Home > Absent without leave: can we predict those who go AWOL?

Gannon, Maria and Farragher, B and Ahmad, I (1996) Absent without leave: can we predict those who go AWOL? Irish Journal of Psychological Medicine , 13 , (1) , pp. 28-30.

Objective: To quantify the number of patients absent without leave (AWOL) from an Irish psychiatric hospital in one year and to examine the clinical and demographic data of this group of patients.

Method: This was a retrospective study of all patients reported as AWOL from St Brendan's Hospital in 1991, The following information was obtained from the patients' case notes: age, sex, legal status, marital status, psychiatric diagnosis, number of previous admissions, past history of absconding, length and outcome of absence, Their clinical and demographic variables were compared with a control group of 214 patients (non-absconders) randomly selected from the hospital admissions over a 12 month period.

Results: A total of 48 patients absconded, The majority were male, single, compulsorily detained, with a past history of absconding, The most common psychiatric diagnoses were schizophrenia (32%), personality disorder (23%) and alcohol dependence syndrome (17%), While absent, three patients had a history of suicidal behaviour and four became involved in criminal activity, Compulsory status was statistically significant when compared to the control group.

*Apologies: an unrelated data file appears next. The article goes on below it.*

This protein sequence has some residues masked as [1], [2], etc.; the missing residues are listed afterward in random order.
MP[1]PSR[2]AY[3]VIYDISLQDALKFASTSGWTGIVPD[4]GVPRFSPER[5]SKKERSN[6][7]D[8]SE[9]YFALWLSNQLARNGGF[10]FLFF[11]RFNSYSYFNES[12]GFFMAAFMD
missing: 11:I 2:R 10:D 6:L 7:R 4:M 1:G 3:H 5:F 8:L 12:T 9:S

Conclusion: The characteristics of our group of absconders are similar to those in previous studies apart from the increased prevalence of personality disorder and alcohol dependence syndrome. We discuss the risks associated with absconding and recommend close followup of this group of patients.


Item Type:Article
Date:1996
Page Range:pp. 28-30
Publisher:Medmedia Group
Volume:13
Number:1
EndNote:View
Accession Number:HRB 4294 (Not in collection)
Subjects:G Health and disease > State of health > Mental health
J Health care, prevention and rehabilitation > Risk and needs assessment > Risk assessment
F Concepts in psychology > Specific attitude and behaviour > risk-taking behaviour
F Concepts in psychology > Attitude and behaviour

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